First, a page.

If you want nice looking legs, you want to build your hamstrings. Period. For the hamstrings, strength and mobility work goes hand in hand. Hamstrings are one of the most common muscle groups to injure, so if your hamstrings feel tight, they most likely need to be strengthened, and with mobility in mind. In this article you’ll learn everything you need to start incorporating hamstring strengthening in your workouts.
The main muscles of the hamstrings are the Semitendinosus, Semimembranosus and Biceps femoris. Hamstrings primarily bend the knee, and also extend the hip and rotate the hip joint as well. Hamstring injuries are the most common sports injury, and they happen when performing at fast speeds or doing powerful sudden movements. They play a role in deceleration, so running at high speeds and stopping suddenly can lead to injury. The key is to train the hamstrings in a way that makes sense according to the actions they are responsible for.
How To Build Hamstrings
Most people think they have tight hamstrings, but that tightness is really a weakness. Strength and mobility go hand in hand, especially for the hamstrings. If you can’t access a big range of motion (for hamstrings: touching your toes with the legs straight) then you won’t build as much muscle in the lengthened state. Mobility movements for the hamstrings will accelerate your hamstring growth and exponentially increase your flexibility.
With all movements to strengthen the hamstrings, focus on the eccentric or the lengthening portion of the movement. Training the lengthened state and focusing on the eccentric can help to reduce risk of injury or reinjury. A recent meta analysis from 2023 concluded that in general, eccentric training does reduce risk of injury in sports.
Hamstring Workouts For Muscle Growth
Squats & Deadlifts
The best moves to train your hamstrings are squats and deadlifts, and are the keystone compound lifts for training this muscle group. The Romanian Deadlift is a great variation because there is more hinging happening to activate more glute and hamstring engagement.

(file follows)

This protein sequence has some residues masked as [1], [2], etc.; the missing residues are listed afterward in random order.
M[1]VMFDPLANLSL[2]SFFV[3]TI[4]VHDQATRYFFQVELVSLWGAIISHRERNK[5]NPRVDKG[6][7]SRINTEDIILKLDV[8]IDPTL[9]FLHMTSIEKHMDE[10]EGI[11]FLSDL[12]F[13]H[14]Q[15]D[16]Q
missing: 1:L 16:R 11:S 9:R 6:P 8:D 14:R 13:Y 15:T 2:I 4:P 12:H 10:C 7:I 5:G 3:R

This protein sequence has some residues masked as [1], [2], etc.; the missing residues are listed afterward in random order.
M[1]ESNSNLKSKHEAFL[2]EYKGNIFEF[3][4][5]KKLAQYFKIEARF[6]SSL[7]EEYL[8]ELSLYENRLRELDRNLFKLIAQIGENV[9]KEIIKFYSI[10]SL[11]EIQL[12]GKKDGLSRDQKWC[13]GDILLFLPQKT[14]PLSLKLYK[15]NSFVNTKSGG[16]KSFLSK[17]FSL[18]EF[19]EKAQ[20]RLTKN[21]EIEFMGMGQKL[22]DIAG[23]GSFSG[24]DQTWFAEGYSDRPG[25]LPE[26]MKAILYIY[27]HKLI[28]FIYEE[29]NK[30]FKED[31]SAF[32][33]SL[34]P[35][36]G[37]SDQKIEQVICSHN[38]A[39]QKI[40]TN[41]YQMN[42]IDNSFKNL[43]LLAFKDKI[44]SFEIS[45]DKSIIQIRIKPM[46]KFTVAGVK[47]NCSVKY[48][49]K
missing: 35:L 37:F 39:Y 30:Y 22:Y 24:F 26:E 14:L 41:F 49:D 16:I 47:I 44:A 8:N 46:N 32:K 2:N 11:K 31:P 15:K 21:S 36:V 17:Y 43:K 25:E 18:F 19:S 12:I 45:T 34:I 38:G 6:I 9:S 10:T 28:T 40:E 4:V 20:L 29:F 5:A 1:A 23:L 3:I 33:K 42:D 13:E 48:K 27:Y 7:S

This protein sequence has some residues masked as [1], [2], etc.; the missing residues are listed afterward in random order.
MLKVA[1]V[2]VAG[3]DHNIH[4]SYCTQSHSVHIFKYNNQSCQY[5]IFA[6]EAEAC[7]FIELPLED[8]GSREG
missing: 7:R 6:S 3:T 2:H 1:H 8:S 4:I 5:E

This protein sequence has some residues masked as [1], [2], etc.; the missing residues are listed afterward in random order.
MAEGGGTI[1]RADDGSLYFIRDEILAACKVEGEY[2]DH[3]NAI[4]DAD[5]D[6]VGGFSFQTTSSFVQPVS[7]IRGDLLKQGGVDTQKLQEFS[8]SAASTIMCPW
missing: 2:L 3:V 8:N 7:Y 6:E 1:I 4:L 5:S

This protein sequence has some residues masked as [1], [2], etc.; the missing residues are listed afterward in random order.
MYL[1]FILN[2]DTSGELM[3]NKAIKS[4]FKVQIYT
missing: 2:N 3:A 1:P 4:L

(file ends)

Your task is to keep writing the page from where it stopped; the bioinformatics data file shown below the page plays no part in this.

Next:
One more main staple in your regime should be the nordic curl. You won’t be able to do a full bodyweight nordic curl at first, but training more regressed variations to build up to it will get your hamstrings strong. For the nordic curl, you want to find a set-up to where your ankles are driving up into a rack or barbell. Sometimes you might need to set-up a barbell on the floor behind the rack so when you lower it, the bar drives into the rack instead of forward so you don’t fall on your face. Wrap a mat around the barbell where your ankles are pushing into it for extra padding. After your set up, try to keep the hips extended and fully lower your chest to the floor. You will need a band for this at first because they’re extremely hard. You can also do a variation where you start with the hips extended and once you feel like you can’t hold that position anymore, flex the hips so there’s less load.
Single-Leg Good Mornings
A single-leg good morning is a foundational movement for improving hamstring mobility. Stagger one foot and keep the other foot flat on the ground. The side where the foot is flat is the hamstring you’re going to be working. Make sure this leg stays locked out throughout – don’t hyperextend the knee, but think about flexing the quad as you lower into the movement. Pelvic position is very important to determine how intense the hamstring stretch is. Maintain an anterior pelvic tilt (booty out) throughout. As you keep the working leg locked out, lower your torso down towards the floor and arch the low back so the back stays flat towards the bottom of the movement. Once you feel like your back is going to round in order for you to reach your torso down further, stop the rep. Barbell good mornings and seated good mornings are great variations to work with.